You'll also require tools beyond the usual modeller's toolbox, including hacksaw, vise, mill files, and soldering irons and torches. You should of course have a fairly compete set of modelling tools, too, including X-Acto knife (knives), pin vise with drills, some common-size taps, needle files, screwdrivers, calipers, scale ruler, razor saw, jewellers saw, motor tool with cutters and cut-off disks, various pliers, etc., etc. You should also acquaint yourself with the catalogues of various parts suppliers, including (but not limited to) Bowser, Precision Scale, and NothWest Short Line.
    If you've not done this kind of work before, I'd suggest that the loco you've chosen may be too ambitious a project for your first foray into loco kitbashing. Instead, how about a prototype that you like, but of which a suitable model exists as a starting point for a "detailing job"? Loco kitbashing is an enjoyable facet of our hobby, but much of the skill required is to be had by hands-on experience. There are lots of us here to answer your questions and offer advice, but it's still a "learn-as-you-go" affair.

  11. keqwow

    keqwow New Member

    Yeah, doesn't sound like a very easy task either way. The only reason I was thinking about it is because I'd like to model this yard (small yard with lots of interesting outbuildings and junk to practice weathering on) and it would be nice to have one or two locos to match the yard. If anyone has links to how-tos or links to good part suppliers that I'd probably be looking at to accomplish this task I would certainly appreciate it. If if one of you veterans were looking at this project, what steps would you go through to try to accomplish it? i.e. how exactly to lengthen or shorten a frame, cutting off details, etc.
    When you go about doing something like this, are you mainly trying to work with metal parts, or are you modifying plastic boilers? Or does it depend entirely on your starting model that you are modifying?
  12. keqwow

    keqwow New Member

    Well as promised, here are photos and a blueprint/diagram of the engine I'd like to produce in HO scale....any additional suggestions would certainly be appreciated :mrgreen:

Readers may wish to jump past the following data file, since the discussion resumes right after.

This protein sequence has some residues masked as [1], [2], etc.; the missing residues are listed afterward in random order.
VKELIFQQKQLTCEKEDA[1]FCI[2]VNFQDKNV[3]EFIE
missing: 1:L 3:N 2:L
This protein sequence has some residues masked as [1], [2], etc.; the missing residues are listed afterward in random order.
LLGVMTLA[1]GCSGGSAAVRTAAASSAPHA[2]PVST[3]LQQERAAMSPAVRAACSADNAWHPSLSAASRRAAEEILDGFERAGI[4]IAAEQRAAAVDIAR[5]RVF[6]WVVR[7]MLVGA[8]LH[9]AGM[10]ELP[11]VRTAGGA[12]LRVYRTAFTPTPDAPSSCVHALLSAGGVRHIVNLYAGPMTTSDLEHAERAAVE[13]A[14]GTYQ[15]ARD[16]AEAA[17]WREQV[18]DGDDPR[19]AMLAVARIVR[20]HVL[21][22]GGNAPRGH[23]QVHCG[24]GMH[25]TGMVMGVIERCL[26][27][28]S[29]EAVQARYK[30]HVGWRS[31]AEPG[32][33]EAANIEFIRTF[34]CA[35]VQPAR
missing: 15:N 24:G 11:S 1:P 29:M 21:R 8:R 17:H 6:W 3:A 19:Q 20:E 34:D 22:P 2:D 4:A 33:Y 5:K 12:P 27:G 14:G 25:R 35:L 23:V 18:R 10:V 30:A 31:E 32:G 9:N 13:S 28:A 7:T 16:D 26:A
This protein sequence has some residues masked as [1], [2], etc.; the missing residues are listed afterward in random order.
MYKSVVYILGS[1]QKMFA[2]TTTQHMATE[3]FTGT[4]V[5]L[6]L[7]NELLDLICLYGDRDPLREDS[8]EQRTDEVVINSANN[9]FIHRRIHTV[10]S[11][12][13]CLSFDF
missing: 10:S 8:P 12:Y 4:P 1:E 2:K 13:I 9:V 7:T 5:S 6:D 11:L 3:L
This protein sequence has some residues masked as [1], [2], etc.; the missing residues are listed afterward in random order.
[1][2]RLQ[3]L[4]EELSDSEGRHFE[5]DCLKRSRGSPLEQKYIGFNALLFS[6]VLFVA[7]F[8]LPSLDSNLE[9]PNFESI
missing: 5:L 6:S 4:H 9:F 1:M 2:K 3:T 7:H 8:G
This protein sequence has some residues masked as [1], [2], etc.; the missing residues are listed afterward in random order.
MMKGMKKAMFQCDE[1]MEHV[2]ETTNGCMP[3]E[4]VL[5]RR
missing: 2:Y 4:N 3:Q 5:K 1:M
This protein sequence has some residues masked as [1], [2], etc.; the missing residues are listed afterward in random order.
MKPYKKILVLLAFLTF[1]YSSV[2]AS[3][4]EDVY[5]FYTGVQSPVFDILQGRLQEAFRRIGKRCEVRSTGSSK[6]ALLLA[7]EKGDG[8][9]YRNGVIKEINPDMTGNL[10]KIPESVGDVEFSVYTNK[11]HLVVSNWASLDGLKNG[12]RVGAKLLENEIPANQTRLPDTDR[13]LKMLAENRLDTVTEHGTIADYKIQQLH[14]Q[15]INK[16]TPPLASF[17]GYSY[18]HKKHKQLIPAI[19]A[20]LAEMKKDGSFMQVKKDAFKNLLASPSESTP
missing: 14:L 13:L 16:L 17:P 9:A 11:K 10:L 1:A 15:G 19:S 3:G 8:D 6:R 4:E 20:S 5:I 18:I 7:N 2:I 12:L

13. nkp174

    nkp174 Active Member

    keqwow, remember that just because you start the project now doesn't mean that you have to finish it now. Therefore, you don't need to know all the tricks/have all the skills to complete it when you start it. Doing what you can for now will help you better understand the next steps. And if you don't like your results on a particular part...scrap it and build another. The material isn't wasted if you learn something from it.
  14. sumpter250

    sumpter250 multiscale modelbuilder

    I looked at some of my unbuilt kits, and there wasn't much there that would be helpful. The MDC/Roundhouse 0-6-0, has the right length boiler and cab, but is a straight boiler, rather than the tapered boiler of the B&S. The stack, and dome locations are very close, the sand dome just forward of the cab would have to be removed. The drivers are close in diameter, but the spacing is too close. The frame would have to be drilled to the correct driver spacing, and new siderods would have to be made. This shows the MDC 0-6-0 being rebuilt to a 2-4-2.
    The Mantua 0-6-0 has a boiler very similar to the B&S 2-6-0, except that the smoke box is too long, and the cab would have to be replaced. the drivers, and their spacing are wrong. The combination of the Mantua boiler, with the MDC chassis would get you close, if you could not find something more exact. The MDC kits are currently out of production. Athearn has all the MDC parts, but can only locate them by part number. They did not get descriptions with the inventory. Model Power currently has all the Mantua parts. You might get lucky and find these kits available on online sales sites.
  15. Squidbait

    Squidbait Recovering ALCO-holic

    If you can get a chassis that has a driver size/spacing close to what you want, you can roll your own boiler from styrene tube and sheet. There have been several articles in MR, Model Railroading and Mainline Modeller about just that. If you can find the May, August, September and October 1999 issues of Mainline Modeler, there's a series of articles by Don Adams called "[SIZE=+1]Scratchbuilt HO steam Locos in Styrene[/SIZE] " and "[SIZE=+1]Scratchbuilding without brass[/SIZE]" parts I, II and III.

    It's a lot of work, relative to bashing a diesel, but you'll get a distinctive model that no one else has. And you'll find that the more you do, the better you get. Your first attempts might not turn out the way you'd like, but the beauty of this method is that styrene is cheap, and it's easy to start again.